Recently, I was chatting with a student after class. We’ve been having a robust conversation for the last two weeks on the environmental implications of Mary Shelley’s most famous novel, Frankenstein.
“What I don’t get,” the student said, “is this drive for achievement and production at the cost of environment and the well-being of humans. Mary Shelley knew about the dangers of it when she wrote Frankenstein. Why haven’t we learned in two hundred years?”
This student is indigenous, a senior looking ahead to a graduate degree in Environmental Science, and the conversation inevitably turned to the massive organization taking place in North Dakota, what has essentially become the first global summit of indigenous peoples committed to protecting not just Native rights, but human rights. My student and I talked about how, time after time, indigenous people have put their bodies on the line to preserve whole communities and ecosystems, not just Native (or even human) ones, while white folks seem to go on about their business, unfazed.
“You know about the White Person Eye Roll, right?” he asked. “Every time a Native person starts talking about political issues, all the white people in the room roll their eyes. We see it all the time. You white people don’t think we see it, but we do.”
While I’m not sure if I’ve witnessed a literal White Person Eye Roll (let’s hashtag it, shall we? #WPER?) en masse, I’ve seen plenty of it on an individual level. I’ve certainly felt the energy in the room change when a person of color speaks to a group of mostly white people. I’ve felt the awkward shift of weight, the aversion of eyes and, most tragically of all, a silence with so much mass, so much gravity, it becomes a black hole of apathy.
My student is certainly on to something: I’ve witnessed not only a vast silence from white friends and family regarding the controversy over the Dakota Access Pipeline (DAPL), but a general ignorance about it.
White folks as a whole are not paying attention.
But the White Person Eye Roll – literal or figurative, conscious or unconscious – is not limited to indigenous voices. There’s a similar aversion of white eyes surrounding the Black Lives Matter (BLM) movement.
I experience a surreal juxtaposition of lived experiences when scrolling through my social media feeds following a significant #BLM or #DAPL news story. The people of color in my newsfeed – significant in number – use this space to voice their pain, their rage. They talk about life and death and a fear that has seeped into every corner of their lives. Some actively call on the white community to speak up, to explain their silence, to just look at their anguish. And sandwiched in between these posts, these calls for action, these digital wounds, is a stubborn silence from white friends and family. No, not silence. Silence might be more respectful. No, what I see is an entirely different mode of reality, one that is the antithesis of the way people of color experience their lives.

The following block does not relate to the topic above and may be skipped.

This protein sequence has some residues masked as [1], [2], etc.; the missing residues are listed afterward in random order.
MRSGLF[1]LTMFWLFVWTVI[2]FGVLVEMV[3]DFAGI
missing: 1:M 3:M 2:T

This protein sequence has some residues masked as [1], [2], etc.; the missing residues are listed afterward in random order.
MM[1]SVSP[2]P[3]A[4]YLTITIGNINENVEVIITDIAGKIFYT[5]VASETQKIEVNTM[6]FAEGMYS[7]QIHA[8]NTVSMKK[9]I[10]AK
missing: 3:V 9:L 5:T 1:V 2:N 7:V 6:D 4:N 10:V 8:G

Perhaps these white folks don’t have diverse voices in their newsfeed. Perhaps they don’t see the pleas I do. Perhaps they aren’t aware of the forces of violence and oppression in our nation and our local communities, or read the news. Perhaps they don’t feel qualified or knowledgeable enough to speak and so turn away. Worse, I’m sure some of them simply don’t care.
But here’s the thing: ignorance may be bliss but, in the Information Age, it’s also unforgiveable.
One of the most pernicious lies we tell ourselves is that we can remain silent – for whatever reason – and not be changed by that choice. Because – never forget – silence in moral matters is a choice, and it will weigh on our hearts and minds. It will alter us, harden us, make it easier each time to look away. Patterns of silence make it more difficult each time we are confronted with a moral crisis to step up and do the hard (but right) thing, to engage in difficult but transformative conversations.
Don’t fool yourself: silence is deadly. It’s deadly in the people-are-literally-dying sense and deadly in the way it erodes and kills moral courage.
Silence is killing us all.